Mostly I seem to have contact with writers solely by email, which is fine, but Ed always made a point of phoning and chatting, which makes a nice change. Who knows, maybe I’ll even meet some of these writers one day.
PG: I recently put you two back in touch. Do you see the possibility of collaborating again?
WP: I’d like that. He’s pretty successful now, which he deserves. Who knows if that’d happen?
PG: Take me through the highlights since Deadenders.
WP: After Deadenders, I worked mostly drawing layouts and pencils with the ever-talented Philip Bond on some good projects you may or may not have missed for Vertigo like The Invisibles (I forget which issues) by Grant Morrison, Hellblazer: Bad Blood by Jamie Delano and Vertigo Pop: London by Peter Milligan.
Deadenders is still probably the best US series I worked on, even though working on the pencils for a monthly title, I couldn’t have complete control over the artwork (megalomaniac or what?).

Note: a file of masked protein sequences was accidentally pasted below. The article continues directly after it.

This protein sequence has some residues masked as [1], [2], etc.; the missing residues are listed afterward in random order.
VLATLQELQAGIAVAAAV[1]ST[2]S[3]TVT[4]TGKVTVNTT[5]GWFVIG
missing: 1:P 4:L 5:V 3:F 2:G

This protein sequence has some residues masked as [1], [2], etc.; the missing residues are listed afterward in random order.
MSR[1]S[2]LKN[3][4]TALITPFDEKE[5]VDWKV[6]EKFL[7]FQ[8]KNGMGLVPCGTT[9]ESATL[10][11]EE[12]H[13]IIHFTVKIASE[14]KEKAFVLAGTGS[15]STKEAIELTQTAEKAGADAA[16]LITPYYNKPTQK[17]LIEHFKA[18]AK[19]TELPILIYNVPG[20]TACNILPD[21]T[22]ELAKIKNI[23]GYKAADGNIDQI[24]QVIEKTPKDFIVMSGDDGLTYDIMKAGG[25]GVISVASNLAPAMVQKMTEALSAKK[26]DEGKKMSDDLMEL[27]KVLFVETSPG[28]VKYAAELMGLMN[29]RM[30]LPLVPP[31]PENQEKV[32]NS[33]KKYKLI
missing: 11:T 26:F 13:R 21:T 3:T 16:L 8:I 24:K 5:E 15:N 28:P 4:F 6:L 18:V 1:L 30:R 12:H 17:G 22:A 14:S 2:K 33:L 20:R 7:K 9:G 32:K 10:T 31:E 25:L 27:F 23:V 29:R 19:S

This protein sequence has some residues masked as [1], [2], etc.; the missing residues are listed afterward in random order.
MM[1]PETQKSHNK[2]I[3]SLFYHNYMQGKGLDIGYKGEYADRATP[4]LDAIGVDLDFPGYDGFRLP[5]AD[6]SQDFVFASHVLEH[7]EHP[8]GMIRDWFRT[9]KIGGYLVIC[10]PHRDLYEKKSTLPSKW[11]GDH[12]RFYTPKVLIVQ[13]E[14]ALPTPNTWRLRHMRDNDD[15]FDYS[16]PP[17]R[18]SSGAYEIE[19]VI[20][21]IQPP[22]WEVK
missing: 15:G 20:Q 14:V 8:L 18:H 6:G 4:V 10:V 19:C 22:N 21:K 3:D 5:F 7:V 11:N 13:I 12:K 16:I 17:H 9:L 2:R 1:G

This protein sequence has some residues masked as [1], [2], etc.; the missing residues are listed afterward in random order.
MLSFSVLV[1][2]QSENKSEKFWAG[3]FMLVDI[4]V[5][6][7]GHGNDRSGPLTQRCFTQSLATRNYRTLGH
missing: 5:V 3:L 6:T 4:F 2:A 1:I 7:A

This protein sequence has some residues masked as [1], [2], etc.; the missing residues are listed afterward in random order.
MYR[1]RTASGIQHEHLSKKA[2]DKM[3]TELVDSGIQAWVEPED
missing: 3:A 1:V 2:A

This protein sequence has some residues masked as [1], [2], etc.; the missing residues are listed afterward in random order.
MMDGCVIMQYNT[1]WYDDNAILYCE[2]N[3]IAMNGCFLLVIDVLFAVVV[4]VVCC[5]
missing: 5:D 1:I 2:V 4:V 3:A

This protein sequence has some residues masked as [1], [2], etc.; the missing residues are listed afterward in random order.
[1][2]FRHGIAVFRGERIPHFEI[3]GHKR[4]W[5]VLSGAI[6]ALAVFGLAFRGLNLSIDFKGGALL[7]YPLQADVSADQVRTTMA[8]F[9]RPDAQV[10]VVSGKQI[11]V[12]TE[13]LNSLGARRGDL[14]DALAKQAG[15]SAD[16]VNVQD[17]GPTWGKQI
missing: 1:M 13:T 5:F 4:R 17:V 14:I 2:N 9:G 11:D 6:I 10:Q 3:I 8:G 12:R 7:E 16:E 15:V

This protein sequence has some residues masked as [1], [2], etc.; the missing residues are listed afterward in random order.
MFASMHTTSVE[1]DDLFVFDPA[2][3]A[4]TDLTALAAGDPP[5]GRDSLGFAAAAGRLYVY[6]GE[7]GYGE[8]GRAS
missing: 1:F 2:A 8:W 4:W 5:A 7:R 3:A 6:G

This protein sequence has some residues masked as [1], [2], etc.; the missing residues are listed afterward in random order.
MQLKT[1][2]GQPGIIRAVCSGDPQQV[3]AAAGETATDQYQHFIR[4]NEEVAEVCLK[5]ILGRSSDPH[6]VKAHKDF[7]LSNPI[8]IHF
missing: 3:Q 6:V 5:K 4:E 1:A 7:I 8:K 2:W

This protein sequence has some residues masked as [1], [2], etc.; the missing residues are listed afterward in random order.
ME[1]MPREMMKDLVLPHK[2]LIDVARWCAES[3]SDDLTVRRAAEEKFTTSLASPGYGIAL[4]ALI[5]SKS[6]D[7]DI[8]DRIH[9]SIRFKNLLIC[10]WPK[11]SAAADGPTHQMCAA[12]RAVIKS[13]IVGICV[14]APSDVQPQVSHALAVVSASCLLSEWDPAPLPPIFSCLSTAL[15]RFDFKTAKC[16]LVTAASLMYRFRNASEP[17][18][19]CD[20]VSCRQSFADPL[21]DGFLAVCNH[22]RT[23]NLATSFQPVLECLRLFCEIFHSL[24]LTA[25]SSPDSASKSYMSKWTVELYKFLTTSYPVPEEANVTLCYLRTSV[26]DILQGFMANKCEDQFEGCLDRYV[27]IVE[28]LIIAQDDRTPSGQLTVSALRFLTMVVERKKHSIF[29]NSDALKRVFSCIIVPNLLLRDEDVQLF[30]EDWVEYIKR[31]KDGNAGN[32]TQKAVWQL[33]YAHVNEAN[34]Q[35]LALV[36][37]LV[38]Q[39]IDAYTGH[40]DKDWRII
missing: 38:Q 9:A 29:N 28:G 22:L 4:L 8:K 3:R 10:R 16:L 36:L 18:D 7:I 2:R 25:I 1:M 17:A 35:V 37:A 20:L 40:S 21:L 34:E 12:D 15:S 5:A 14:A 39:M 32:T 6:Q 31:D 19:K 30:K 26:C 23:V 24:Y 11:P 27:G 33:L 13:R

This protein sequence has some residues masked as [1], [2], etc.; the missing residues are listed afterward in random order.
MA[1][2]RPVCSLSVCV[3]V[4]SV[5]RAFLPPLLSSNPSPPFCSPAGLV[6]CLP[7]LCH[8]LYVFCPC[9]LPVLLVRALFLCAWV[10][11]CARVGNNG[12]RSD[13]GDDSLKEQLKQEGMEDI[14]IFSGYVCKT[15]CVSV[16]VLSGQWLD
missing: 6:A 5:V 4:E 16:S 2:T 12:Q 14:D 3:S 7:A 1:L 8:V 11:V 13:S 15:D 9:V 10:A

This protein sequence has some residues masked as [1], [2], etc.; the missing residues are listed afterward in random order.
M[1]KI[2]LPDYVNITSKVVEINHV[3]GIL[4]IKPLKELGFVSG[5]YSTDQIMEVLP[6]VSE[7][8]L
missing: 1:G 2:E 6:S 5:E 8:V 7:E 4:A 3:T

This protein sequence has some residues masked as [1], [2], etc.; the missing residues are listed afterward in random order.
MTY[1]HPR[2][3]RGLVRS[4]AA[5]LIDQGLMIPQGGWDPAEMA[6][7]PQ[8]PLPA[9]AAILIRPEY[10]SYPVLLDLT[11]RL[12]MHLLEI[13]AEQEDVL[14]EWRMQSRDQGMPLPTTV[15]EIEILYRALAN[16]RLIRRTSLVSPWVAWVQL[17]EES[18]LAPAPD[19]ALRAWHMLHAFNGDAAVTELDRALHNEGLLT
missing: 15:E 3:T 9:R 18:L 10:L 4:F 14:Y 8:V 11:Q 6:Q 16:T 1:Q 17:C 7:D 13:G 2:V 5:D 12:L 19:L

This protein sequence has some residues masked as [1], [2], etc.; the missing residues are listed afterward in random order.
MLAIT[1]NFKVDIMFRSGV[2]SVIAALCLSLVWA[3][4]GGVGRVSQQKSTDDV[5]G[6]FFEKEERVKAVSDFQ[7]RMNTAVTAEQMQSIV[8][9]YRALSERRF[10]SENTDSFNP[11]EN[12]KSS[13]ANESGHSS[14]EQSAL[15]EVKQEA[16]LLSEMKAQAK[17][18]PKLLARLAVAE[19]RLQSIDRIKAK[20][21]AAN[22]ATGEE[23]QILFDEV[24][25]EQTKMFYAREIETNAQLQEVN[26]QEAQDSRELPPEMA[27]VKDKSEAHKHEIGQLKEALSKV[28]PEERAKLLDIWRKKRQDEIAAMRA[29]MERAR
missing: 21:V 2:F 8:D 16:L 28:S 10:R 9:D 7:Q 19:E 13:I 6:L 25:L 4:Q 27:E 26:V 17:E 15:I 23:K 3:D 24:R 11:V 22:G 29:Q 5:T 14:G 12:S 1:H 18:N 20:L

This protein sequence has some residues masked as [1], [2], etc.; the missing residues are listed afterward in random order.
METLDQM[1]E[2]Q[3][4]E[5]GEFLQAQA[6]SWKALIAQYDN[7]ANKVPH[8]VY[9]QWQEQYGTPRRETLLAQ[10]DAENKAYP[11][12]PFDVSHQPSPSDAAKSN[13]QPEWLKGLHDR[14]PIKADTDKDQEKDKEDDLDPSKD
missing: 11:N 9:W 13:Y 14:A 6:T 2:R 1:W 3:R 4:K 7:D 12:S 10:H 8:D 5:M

In between those and the new books just released, I did some illustration and comic work for the Horrible Histories magazine for kids, Kinetic for DC and the series “Second City Blues” for 2000AD, all good fun to do in different ways.
The kids’ stuff because what isn’t fun about drawing double-page spreads of historic battles; Kinetic because I was back to doing all the drawing myself and it had a pace you don’t usually see in contemporary American comics (probably why it was pulled in the end); and “Second City Blues” [Rollerball in Birmingham] because it was a kind of childhood ambition to draw for 2000AD (26 years later) and I got to colour stuff in on the computer (debatable as to how successfully that worked out), but still good to have the opportunity.